Back in April 2010, I published an article called “5 Rare Earth Stocks to Hedge Against Chinese Control.”
In that piece, I wrote:
Because 95% of the world’s rare earth elements are produced in China, it is becoming increasingly urgent for developers to find REEs in other parts of the world.
This becomes more and more apparent every time I talk to high-performance battery manufacturers and companies that rely on rare earth magnets for things like wind turbines and energy efficient electric motors.
Bottom line: China needs those REE supplies for its own consumption.
And in the not-too-distant future, those supplies found outside the Middle Kingdom will be the only supplies we’ll be able to get our hands on.
So here are a few companies that are operating in this sector, and are not based in China:
- Avalon Rare Metals, Inc. (TSX: AVL) – projects in Canada
- Great Western Minerals Group (TSX-V: GWG) – projects in Canada, South Africa, and the U.S.
- Rare Earth Metals (TSX- V:RA) – projects in Canada
- Commerce Resources Corp. (TSX- V:CCE) – projects in Canada
And of course, there’s Molycorp, which has just recently filed to go public. This company is looking to develop operations in Mountain Pass, California, just about 15 miles from the Nevada border.
Since that article, rare earth stocks soared.
In fact, of the four listed in that article, all delivered massive gains by the end of the year:
- Avalon Rare Metals – up 158%
- Great Western Minerals – up 221%
- Rare Earth Metals – up 78%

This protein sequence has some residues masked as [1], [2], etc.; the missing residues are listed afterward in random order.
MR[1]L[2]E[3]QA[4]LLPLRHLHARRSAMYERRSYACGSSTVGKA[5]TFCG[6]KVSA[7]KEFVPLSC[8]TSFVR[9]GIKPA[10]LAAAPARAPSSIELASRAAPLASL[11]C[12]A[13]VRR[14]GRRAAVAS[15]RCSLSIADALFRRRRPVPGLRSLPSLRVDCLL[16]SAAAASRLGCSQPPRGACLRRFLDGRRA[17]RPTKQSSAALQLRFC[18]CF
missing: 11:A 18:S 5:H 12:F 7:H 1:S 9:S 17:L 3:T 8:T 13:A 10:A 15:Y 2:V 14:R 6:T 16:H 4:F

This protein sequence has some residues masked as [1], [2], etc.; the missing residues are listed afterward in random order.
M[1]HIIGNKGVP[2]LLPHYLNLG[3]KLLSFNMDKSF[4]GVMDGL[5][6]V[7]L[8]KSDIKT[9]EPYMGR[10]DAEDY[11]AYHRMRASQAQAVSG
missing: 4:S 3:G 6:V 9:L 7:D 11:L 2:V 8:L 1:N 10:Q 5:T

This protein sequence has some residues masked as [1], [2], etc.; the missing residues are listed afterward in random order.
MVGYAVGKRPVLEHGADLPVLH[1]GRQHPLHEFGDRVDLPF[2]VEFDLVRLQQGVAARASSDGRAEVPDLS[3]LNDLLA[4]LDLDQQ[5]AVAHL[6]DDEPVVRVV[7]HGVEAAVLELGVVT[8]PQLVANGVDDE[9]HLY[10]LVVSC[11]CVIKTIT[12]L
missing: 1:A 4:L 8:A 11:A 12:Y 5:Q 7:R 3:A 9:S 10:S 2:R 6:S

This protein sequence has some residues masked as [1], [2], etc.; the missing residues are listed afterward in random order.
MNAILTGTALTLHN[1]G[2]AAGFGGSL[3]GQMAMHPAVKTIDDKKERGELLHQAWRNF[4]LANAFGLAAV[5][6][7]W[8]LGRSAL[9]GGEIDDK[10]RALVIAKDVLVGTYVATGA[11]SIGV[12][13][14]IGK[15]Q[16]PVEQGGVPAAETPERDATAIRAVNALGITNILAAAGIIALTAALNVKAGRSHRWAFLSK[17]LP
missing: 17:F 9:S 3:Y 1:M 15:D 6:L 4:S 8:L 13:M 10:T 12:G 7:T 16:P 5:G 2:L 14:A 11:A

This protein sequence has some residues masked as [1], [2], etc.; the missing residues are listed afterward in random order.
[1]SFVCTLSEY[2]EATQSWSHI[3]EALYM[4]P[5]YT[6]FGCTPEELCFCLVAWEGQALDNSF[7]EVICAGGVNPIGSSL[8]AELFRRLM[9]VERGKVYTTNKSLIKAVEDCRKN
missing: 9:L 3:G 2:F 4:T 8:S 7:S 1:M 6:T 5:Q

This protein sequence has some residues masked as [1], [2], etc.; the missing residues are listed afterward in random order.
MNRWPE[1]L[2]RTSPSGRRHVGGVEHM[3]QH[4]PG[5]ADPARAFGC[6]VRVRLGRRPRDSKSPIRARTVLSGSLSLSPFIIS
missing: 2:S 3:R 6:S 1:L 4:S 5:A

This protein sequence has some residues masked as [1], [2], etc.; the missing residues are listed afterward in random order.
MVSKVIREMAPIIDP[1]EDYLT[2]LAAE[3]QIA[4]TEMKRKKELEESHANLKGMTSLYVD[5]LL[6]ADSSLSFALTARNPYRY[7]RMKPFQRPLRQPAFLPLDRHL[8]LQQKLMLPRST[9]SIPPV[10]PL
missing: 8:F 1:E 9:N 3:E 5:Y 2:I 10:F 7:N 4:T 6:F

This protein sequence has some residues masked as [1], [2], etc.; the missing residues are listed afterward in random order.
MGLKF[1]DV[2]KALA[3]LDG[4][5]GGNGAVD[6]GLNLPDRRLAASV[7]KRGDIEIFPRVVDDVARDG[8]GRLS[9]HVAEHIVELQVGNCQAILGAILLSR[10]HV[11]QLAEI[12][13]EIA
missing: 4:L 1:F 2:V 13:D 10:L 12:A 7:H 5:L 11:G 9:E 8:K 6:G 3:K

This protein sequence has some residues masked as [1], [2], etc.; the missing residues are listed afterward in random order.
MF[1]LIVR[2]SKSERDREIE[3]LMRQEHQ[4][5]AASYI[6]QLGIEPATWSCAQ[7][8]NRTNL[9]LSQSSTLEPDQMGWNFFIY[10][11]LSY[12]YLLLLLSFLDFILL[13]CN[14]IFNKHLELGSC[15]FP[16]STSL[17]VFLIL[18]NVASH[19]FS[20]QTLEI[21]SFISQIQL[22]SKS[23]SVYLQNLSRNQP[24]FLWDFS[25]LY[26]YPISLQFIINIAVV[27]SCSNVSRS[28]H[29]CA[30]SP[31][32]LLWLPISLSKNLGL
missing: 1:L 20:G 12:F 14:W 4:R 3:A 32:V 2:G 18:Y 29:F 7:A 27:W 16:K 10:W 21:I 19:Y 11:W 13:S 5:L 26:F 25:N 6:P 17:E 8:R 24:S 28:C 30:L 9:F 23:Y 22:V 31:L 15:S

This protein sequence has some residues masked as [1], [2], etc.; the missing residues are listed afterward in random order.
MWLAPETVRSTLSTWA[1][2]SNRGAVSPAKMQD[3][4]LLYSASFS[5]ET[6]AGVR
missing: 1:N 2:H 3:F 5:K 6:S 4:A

- Commerce Resources – up 135%
And Molycorp (NYSE: MCP), which was just getting ready to go public when I wrote that piece, delivered gains in excess of 293% by the end of the year!
I do hope you jumped on some of those and made a few bucks.
But if you didn’t, don’t worry. Because very soon, there may be another rare earth angle for us to play.
And the gains could be just as impressive.
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Weaning the rare earth burden
It’s no secret that China produces more than 95% of the world’s rare earth elements.
It’s also no secret that China cut its export quotas by 72 percent in the second half of 2010 — then 35 percent for the first half of 2011.
For those who need these rare earths, China’s got ’em by the short hairs.
Of course, this has been an amazing opportunity for investors in rare earths…
But it could also soon prove to be an amazing opportunity for forward-thinking companies that aren’t wasting any time trying to find alternatives for their rare earth needs.
Building a better electric mousetrap
Toyota (NYSE: TM) recently announced it’s very close to developing new electric motors for its hybrid cars — motors that don’t depend on robust supplies of rare earth metals.
According to Toyota engineers, they’re working on an inductive motor that’s much more efficient (and lighter) than the type they’re using now in the Prius.
This doesn’t mean Toyota’s banking on immediately eliminating its need for rare earths; in fact last month, the company announced it was building a rare earth processing plant in India.
But it’s no secret now that most companies relying on rare earths are desperately trying to find products that can help hedge against Chinese control of rare earths.
In fact, back in November, we reported on a company called NovaTorque, which has developed an electric motor that uses ferrite magnets in place of rare earth metals like neodymium.
The motor design also requires about half as much copper and 40% less steel than competing motors.
Also worth noting is German auto parts maker Continental AG (CTTAY.PK), which has already come up with its own motor that doesn’t require rare earths.
As China continues to secure its rare earth supplies for its own needs, the search for non-Chinese-controlled rare earths will continue…
But so will the search for new technologies that simply don’t require rare earth metals.
And rest assured, if there’s an opportunity for us to pounce on any of these technologies, we’ll be there.